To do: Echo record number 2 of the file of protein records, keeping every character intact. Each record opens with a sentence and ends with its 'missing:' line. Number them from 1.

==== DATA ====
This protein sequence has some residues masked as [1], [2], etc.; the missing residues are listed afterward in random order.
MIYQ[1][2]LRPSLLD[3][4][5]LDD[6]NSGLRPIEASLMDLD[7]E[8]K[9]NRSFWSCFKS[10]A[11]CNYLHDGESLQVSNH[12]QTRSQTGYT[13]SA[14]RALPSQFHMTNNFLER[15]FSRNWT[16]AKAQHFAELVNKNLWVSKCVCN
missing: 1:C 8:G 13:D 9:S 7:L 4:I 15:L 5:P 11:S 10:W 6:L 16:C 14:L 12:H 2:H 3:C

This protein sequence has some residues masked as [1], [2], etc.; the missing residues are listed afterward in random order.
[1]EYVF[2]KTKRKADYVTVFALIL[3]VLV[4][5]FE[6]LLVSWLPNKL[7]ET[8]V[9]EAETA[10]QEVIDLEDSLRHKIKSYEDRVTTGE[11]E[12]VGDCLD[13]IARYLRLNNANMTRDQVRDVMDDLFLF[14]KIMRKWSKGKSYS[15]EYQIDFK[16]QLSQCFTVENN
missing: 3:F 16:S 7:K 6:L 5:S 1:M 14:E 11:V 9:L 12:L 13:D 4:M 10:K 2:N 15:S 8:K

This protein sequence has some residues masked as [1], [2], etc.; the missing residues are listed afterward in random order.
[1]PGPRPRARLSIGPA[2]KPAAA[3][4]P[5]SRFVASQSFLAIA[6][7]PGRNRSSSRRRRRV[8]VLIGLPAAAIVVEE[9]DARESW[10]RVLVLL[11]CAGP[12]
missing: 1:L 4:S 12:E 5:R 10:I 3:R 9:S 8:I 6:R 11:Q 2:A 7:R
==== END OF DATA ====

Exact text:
This protein sequence has some residues masked as [1], [2], etc.; the missing residues are listed afterward in random order.
[1]EYVF[2]KTKRKADYVTVFALIL[3]VLV[4][5]FE[6]LLVSWLPNKL[7]ET[8]V[9]EAETA[10]QEVIDLEDSLRHKIKSYEDRVTTGE[11]E[12]VGDCLD[13]IARYLRLNNANMTRDQVRDVMDDLFLF[14]KIMRKWSKGKSYS[15]EYQIDFK[16]QLSQCFTVENN
missing: 3:F 16:S 7:K 6:L 5:S 1:M 14:E 11:V 9:L 12:L 13:D 4:M 10:K 2:N 15:S 8:K